Lancaster Park opened 138 year ago, on 15 October 1881. The first event was the annual meeting of the Canterbury Amateur Athletic Club. The Star reported:
... the running course was in first-rate order ...The Railway Band was in attendance, and played a number of selections in a very creditable style during tho afternoon. The weather was not nearly so favorable as could have been wished, a strong nor'-wester seriously interfering with the comfort of both competitors and visitors. At the commencement of the sports the attendance of the public was somewhat limited, but later in the afternoon it increased considerably, and before 3 o'clock about 700 persons were on the ground.
Lancaster Park was named after Benjamin Lancaster, the first owner of the land. It was renamed Jade Stadium in 1998, and in 2007 became the AMI Stadium at Lancaster Park. It was damaged as a result of the 22 February 2011 earthquake and the decision to deconstruct the stadium and buildings was made in March 2017. Deconstruction work began in 2018. In a touch of historical synchronicity, the last piece of the Lancaster Park grandstand is set to come down today (Tuesday 15 October) - 138 years after those first athletic encounters. Once demolition is finished and all the material is removed, Lancaster Park will be made safe, grassed and opened for public recreational use.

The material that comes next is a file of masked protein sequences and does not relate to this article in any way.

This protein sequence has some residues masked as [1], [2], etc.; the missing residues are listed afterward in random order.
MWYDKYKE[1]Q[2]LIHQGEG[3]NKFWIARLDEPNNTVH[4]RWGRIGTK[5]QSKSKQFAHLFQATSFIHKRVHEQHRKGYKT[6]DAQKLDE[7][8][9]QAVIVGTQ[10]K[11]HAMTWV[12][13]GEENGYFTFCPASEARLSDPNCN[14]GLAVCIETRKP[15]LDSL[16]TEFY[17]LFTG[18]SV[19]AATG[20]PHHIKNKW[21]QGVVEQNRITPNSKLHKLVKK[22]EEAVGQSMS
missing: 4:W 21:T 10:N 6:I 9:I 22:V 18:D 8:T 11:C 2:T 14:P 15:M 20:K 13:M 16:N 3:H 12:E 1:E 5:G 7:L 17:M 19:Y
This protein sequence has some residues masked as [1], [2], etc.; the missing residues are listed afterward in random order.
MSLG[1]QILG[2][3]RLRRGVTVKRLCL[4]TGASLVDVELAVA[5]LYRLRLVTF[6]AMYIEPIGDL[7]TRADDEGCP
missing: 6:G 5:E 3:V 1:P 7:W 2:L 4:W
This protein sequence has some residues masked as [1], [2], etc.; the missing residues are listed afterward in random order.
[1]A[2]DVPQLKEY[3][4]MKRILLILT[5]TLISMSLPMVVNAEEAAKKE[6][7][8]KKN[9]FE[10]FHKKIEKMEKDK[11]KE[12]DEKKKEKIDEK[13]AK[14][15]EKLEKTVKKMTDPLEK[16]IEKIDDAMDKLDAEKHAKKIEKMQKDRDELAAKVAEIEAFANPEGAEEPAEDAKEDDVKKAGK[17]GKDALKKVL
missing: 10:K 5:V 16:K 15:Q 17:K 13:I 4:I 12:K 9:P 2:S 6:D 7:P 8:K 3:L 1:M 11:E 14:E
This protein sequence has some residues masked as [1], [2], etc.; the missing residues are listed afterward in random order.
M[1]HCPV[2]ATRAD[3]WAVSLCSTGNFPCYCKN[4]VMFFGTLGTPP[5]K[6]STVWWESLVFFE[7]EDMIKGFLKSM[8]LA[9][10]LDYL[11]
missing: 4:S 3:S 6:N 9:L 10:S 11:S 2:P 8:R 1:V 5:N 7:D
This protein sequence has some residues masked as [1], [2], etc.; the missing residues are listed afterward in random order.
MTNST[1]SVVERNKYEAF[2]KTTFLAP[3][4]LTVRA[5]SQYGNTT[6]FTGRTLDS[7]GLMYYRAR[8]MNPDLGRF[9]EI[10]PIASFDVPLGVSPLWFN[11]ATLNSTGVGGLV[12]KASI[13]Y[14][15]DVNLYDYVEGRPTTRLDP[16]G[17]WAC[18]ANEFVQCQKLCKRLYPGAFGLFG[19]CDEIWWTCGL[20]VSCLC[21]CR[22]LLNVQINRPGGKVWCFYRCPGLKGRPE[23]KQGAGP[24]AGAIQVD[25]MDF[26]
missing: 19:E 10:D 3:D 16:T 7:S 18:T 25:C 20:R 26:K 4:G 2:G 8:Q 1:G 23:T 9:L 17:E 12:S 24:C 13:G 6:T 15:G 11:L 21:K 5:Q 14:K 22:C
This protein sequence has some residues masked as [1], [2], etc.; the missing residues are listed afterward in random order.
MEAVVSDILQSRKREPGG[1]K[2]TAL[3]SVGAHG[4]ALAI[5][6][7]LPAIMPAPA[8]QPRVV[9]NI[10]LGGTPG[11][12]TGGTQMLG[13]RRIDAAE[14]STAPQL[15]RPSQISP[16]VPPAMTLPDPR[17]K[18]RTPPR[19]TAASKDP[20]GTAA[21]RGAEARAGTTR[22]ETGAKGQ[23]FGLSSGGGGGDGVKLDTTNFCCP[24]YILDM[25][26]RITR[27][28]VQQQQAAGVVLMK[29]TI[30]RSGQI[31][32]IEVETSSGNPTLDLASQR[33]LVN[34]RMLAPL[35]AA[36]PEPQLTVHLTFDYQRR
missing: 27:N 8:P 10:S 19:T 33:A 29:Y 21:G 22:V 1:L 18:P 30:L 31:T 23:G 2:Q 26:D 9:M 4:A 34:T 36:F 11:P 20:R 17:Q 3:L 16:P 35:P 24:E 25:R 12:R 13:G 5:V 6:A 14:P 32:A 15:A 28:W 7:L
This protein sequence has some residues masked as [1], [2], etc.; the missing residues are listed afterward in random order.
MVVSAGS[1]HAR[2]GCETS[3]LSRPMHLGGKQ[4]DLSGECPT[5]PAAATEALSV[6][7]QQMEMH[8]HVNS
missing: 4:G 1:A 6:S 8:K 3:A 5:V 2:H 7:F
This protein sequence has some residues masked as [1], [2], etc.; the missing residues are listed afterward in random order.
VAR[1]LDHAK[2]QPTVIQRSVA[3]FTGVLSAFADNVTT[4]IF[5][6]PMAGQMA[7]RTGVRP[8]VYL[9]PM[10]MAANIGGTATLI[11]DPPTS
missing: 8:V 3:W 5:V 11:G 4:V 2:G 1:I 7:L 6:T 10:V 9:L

Lancaster Park in pictures
The Beebe Balloon Company, formed by an American, put on several ballooning exhibitions at Lancaster Park in front of large crowds. To the right is the pavilion and grandstand (later the no. 1 stand), built in 1880 at a cost of £1,530, and demolished in 1958.
Canterbury rugby team Hooker Matt Sexton and first five eights Andrew Mehrtens with the Ranfurly Shield with a crowd in the background at Lancaster Park.
Tuesday 15 October 2019
What next for Lancaster Park
The Council has approved a spatial plan [867 KB PDF] – developed in conjunction with community and sporting groups – for the redevelopment of the park once the stadium is down.
The spatial plan includes sports fields for winter sporting codes such as rugby and football, and a cricket ground for summer use. It also features informal, public open space and landscaped areas that reflect on the rich history of the park, which hosted sporting and cultural events for more than a century.
Share your photos
Have you got any photos of the demolition? Or sports events, concerts, etc? Enter them in our Photo Hunt this month and you could win Spark vouchers!
- The origins of Lancaster Park
- Information about Lancaster Park in our collection
- Photographs of Lancaster Park in our collection
- Photographs of Lancaster Park on the Discovery Wall
- Find more about Lancaster Park on Kete Christchurch
- Images and articles about Lancaster Park on DigitalNZ (includes V.C. Browne & Son aerial photographs)
- Lancaster Park Christchurch City Council
- New recreation facilities coming soon, Newsline, 12 September 2019